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      Mar 24 2013: None of that applies to the talks TED has censored.
    • Mar 24 2013: By this definition, any talk assuming materialism could be considered pseudo-scientific on all three counts.
    • Mar 24 2013: Conor O'Higgins wrote: How's this for a definition of pseudoscience: Pseudoscience is any belief that is presented with the trappings of science (scientific jargon, titles etc.) which is either [A] contradicted by empirical evidence, [B] not testable empirically, [C] speculative, but presented as factual.

      1. Do you mean like Dark Matter? (a) There is no empirical evidence that supports it (b) It is a speculative notion that explains certain observations (c) It is regularly presented as fact?

      2. Or the describing of ideas as pseudoscience, a pejorative label which has no scientifically agreed definition, that is often used as if labelling something as "pseudoscience" was a scientific fact?
    • Mar 25 2013: whenever i see people calling Sheldrake's work as "pseudoscience" it makes me wonder whether those people really understand the technical definition of "pseudoscience". Sheldrake's morphogenetic field theory is *not* pseudoscience. he has proposals on how to test it. he has invited scientists to test it. and there are circumstantial evidences which lend credence to his theory, as well as mathematical basis. for those who are calling Sheldrake "pseudoscientist", go ahead and watch this lecture and point to the actual pseudoscience.

      Rupert Sheldrake - The Morphogenetic Universe ~ http://youtu.be/2Dm8-OpO9oQ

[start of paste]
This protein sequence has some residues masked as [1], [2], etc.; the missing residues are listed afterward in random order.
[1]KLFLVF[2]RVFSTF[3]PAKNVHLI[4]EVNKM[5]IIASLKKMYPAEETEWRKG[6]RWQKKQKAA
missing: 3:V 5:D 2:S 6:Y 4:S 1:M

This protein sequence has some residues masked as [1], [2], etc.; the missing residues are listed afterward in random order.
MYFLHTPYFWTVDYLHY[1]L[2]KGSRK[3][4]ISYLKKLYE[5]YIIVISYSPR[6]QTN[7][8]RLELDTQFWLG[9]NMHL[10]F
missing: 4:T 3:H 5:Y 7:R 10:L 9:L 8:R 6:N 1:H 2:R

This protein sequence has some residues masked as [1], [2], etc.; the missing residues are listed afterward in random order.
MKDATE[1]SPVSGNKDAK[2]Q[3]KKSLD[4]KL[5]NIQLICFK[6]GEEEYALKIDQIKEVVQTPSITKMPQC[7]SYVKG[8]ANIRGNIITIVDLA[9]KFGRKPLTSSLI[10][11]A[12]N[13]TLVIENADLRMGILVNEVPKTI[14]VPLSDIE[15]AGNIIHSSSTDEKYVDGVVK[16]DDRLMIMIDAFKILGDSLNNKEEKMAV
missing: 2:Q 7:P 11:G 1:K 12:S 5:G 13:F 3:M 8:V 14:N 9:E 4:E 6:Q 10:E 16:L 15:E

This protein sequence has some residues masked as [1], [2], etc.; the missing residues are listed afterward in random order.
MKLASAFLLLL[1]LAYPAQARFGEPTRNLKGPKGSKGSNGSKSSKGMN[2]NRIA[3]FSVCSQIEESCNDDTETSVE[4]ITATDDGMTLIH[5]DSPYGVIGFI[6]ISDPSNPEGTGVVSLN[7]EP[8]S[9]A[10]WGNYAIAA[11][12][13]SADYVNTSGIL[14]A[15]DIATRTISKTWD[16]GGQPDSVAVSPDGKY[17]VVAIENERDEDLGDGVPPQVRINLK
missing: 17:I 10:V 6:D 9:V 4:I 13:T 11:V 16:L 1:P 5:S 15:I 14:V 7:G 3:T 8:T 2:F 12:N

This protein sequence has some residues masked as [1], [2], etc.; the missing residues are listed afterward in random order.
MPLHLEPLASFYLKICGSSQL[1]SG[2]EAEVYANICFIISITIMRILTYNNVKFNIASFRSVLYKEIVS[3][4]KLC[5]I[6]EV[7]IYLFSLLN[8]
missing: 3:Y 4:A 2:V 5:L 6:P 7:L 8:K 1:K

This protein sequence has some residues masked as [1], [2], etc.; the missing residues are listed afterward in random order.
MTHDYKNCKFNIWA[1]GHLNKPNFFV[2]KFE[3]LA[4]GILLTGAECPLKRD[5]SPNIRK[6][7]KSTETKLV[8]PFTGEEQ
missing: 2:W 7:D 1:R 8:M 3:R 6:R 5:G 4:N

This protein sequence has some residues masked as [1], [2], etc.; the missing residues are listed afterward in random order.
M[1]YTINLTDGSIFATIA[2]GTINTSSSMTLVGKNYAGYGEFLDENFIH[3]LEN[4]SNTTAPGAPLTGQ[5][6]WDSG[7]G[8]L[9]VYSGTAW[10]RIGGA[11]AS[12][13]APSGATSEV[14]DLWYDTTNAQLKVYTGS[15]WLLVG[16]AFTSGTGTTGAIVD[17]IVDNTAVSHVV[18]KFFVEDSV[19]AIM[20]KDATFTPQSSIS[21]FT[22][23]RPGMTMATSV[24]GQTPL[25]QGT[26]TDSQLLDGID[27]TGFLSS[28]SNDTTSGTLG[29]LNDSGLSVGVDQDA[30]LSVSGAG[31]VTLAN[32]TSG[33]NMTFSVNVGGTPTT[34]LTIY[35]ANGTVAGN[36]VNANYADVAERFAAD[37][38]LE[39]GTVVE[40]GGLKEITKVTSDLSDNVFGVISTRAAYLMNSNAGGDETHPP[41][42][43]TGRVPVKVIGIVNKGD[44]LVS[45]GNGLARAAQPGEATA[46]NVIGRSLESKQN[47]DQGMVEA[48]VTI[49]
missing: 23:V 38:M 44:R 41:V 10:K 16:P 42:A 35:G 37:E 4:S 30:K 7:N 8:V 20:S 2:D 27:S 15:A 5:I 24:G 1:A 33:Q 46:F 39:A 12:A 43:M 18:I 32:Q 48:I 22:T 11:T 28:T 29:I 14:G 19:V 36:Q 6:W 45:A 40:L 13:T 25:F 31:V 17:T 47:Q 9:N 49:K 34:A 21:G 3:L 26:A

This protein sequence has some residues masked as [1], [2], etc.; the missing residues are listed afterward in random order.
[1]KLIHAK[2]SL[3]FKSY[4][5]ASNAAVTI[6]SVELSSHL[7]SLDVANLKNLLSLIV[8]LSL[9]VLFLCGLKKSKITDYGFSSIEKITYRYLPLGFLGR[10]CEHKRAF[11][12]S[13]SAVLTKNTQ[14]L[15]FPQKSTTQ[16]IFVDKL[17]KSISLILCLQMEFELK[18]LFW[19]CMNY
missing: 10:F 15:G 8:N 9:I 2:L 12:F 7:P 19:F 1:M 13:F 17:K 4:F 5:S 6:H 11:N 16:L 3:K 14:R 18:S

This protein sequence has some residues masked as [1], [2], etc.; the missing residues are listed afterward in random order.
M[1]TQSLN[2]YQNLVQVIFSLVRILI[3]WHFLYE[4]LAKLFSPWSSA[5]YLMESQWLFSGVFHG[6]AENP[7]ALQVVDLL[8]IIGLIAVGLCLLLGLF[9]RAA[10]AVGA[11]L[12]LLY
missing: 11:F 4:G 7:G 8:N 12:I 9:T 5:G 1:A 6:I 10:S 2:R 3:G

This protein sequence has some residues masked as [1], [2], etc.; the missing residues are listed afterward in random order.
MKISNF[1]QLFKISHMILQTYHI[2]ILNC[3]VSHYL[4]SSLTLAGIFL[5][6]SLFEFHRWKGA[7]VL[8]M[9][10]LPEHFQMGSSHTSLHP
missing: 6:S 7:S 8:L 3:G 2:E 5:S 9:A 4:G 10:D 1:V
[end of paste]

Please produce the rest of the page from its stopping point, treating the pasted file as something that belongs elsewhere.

it's one way to disagree with Sheldrake's interpretation of data to support his theory. it's another to call him a pseudoscientist. the former is a valid disagreement in scientific circles. the latter is just name-calling.
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      Mar 25 2013: Conor, what a pivotal question. Pseudoscience strikes me as a nontechnical term. Its widely used, generally accepted, mostly without pause over its boundaries. How to even approach defining it, with whatever degree of precision? And what test for it might apply to any product in science's market, from theory like Intel Design, to scientific-philosophical perspective (as in present case).

      As pseudoscience has become more pervasive and varied, recent decades - there's been discussion about how to define it - from popular discourse to academic studies, educated publications. Wish I could quote what answers no doubt already suggested in serious, intellectually engaged, socially aware study - inquiring minds with everything to learn nothing to prove (as opposed to ideological partisan voices).

      Important study, the very terms of discussion. There can only be some 'softness' in its meaning for me, pending. At least we have clear, agreed-upon 'real life examples' to study, meanwhile - 'Scientific Creationism' etc. - nice lesson in pseudoscience (might as well find some use for it).

      One other reply reflection I ponder, as a defining element is a fundamentally exploitive intent. It can be mere crass commercialism, as reflects in 'scientific jargon' advertising method ("contains alpha-hydroxies"), or Von Daniken ancient astronaut books. From product sales to entertainment - just 'giving the public what it wants' (PT Barnum).

      Beyond that lies ideologically charged pseudoscience, serving inspirational interests. Maybe more subversive in scope, murkier objectives quirky to particular movements, wanting whatever - like its 'proper' place in public school science curricula (for example).

      Some concept of 'criminal intent' is implicit to defining crime (if I understand right). Maybe a similar element of fundamentally exploitative intent - from commercial sales to inspirationally-charged ideological, partly defines what might rightly be called pseudoscience.